--New Center Will Offer Full Services for Pediatric Digestive Disorders--
PHILADELPHIA, May 13, 2011/PRNewswire-USNewswire/ -- A $5 million gift from Irma and Norman Braman launched the Suzi and Scott Lustgarten Center for GI Motility, a new center of excellence at The Children's Hospital
The event, featuring a reception, dinner and remarks, was held Thursday at the Ruth and Tristram Colket Jr. Translational Research Building on the Hospital's Main campus, 34th St. and Civic Center Blvd.
"Getting an accurate diagnosis for a GI disorder is a long and challenging process, before doctors even begin to explore the right treatment," said Norman Braman. "Complex digestive conditions harm the physical and emotional well-being of many children, but GI research is severely undervalued and underfunded. We want to help families through this painful journey and offer children everywhere happier childhoods and healthier futures."
The Bramans are prominent philanthropists and civic leaders based in South Florida. Mr. Braman, the founder and head of Braman Enterprises, also owned the Philadelphia Eagles from 1985 to 1994.
The new center is named for Norman and Irma's daughter, Suzi Braman Lustgarten, and her husband Scott Lustgarten, Philadelphia-area residents who are longtime supporters of The Children's Hospital of Philadelphia. Among other activities, Mr. Lustgarten is president of the Auto Dealers CARing for Kids Foundation, which supports Children's Hospital and other charities.
"We are extremely grateful to the Braman Family for their support of Children's Hospital over the years, and particularly for their leadership in establishing the Lustgarten Center," said Steven M. Altschuler, M.D., chief executive officer of The Children's Hospital of Philadelphia. "This new center will advance an important area in pediatrics, delivering state-of-the-art GI care for children while developing treatment innovations that we can share with other pediatric hospitals."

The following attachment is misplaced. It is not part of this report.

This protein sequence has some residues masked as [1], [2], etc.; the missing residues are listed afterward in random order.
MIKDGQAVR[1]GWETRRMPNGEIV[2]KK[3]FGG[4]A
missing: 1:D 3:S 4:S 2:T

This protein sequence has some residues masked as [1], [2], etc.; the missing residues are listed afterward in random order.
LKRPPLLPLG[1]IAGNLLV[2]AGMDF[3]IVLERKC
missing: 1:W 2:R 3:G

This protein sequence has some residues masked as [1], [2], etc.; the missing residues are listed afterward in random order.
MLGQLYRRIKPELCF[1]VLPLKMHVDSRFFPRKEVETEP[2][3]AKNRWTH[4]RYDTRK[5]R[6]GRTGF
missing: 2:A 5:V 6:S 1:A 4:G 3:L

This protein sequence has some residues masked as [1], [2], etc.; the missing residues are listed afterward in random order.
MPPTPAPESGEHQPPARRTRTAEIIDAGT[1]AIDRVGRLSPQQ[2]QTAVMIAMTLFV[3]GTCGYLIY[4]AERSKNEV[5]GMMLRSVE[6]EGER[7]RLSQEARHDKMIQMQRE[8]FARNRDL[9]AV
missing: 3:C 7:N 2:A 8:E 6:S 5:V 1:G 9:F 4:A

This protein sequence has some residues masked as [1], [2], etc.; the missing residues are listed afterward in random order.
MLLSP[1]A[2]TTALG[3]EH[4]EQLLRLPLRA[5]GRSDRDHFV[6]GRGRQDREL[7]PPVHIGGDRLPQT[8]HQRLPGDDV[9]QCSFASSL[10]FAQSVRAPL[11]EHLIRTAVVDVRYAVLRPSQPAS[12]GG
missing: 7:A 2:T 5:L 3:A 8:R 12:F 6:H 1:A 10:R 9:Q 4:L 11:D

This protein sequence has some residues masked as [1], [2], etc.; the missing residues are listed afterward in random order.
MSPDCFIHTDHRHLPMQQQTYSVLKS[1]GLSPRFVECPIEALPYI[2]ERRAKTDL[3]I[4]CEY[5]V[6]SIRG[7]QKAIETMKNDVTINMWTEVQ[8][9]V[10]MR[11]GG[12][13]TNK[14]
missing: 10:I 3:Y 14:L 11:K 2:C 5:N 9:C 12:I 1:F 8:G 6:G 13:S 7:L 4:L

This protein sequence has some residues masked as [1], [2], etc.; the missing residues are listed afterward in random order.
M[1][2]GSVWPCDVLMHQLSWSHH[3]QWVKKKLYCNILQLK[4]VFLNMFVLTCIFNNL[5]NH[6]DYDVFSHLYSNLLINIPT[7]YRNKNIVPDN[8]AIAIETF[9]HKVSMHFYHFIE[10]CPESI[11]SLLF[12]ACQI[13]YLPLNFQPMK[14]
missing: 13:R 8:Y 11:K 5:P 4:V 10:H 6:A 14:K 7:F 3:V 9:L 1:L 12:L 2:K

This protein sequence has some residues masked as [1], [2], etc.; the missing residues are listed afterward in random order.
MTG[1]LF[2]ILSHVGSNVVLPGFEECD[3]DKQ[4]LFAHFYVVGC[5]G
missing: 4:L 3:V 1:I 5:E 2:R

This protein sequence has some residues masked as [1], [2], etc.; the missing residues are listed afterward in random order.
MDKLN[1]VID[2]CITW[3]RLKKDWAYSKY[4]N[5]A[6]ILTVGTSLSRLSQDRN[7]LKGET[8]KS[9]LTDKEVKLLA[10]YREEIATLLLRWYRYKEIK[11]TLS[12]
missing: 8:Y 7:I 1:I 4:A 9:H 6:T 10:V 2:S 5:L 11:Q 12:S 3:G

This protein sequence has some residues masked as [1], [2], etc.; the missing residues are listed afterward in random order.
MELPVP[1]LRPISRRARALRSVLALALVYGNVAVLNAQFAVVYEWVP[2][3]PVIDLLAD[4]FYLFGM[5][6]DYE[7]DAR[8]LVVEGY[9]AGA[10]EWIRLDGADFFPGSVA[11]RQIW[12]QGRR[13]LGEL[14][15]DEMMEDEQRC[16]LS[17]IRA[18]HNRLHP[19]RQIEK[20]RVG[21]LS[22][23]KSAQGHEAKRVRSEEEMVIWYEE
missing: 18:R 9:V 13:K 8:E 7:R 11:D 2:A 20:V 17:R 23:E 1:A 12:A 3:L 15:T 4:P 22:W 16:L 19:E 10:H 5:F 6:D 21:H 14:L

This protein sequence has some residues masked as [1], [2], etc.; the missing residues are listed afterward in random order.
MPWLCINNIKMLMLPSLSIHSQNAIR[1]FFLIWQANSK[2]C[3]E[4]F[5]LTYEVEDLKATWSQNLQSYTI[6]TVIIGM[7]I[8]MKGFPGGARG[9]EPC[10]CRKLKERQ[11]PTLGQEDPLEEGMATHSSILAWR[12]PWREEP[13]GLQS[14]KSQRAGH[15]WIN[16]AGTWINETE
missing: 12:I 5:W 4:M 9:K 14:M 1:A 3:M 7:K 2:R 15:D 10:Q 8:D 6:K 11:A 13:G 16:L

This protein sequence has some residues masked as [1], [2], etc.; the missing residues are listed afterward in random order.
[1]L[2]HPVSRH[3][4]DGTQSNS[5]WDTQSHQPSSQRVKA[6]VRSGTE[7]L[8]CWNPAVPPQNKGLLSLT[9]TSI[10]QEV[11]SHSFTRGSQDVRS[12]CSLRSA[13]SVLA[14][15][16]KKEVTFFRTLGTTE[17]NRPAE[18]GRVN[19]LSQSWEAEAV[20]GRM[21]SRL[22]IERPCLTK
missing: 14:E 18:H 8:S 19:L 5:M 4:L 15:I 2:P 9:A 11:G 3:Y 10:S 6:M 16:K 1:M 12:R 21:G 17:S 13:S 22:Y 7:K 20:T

In motility disorders, such as gastroparesis, irritable bowel syndrome, and GE reflux disease, problems in a child's GI tract interfere with normal functioning, and may result in impaired digestion, nutritional problems, pain and chronic disability.
While relatively common in children, functional GI disorders have traditionally lacked readily identifiable causes, and research and treatment efforts have often lagged behind those for other pediatric diseases.
The new GI Motility program will complement other outstanding GI research and clinical programs at Children's Hospital, involving food allergy, celiac disease, eosinophilic disorders and inflammatory bowel disease. These large programs, drawing on patients from throughout the world, offer an interdisciplinary treatment model that maximizes efficiency for clinicians and creates an ideal patient experience for children and families.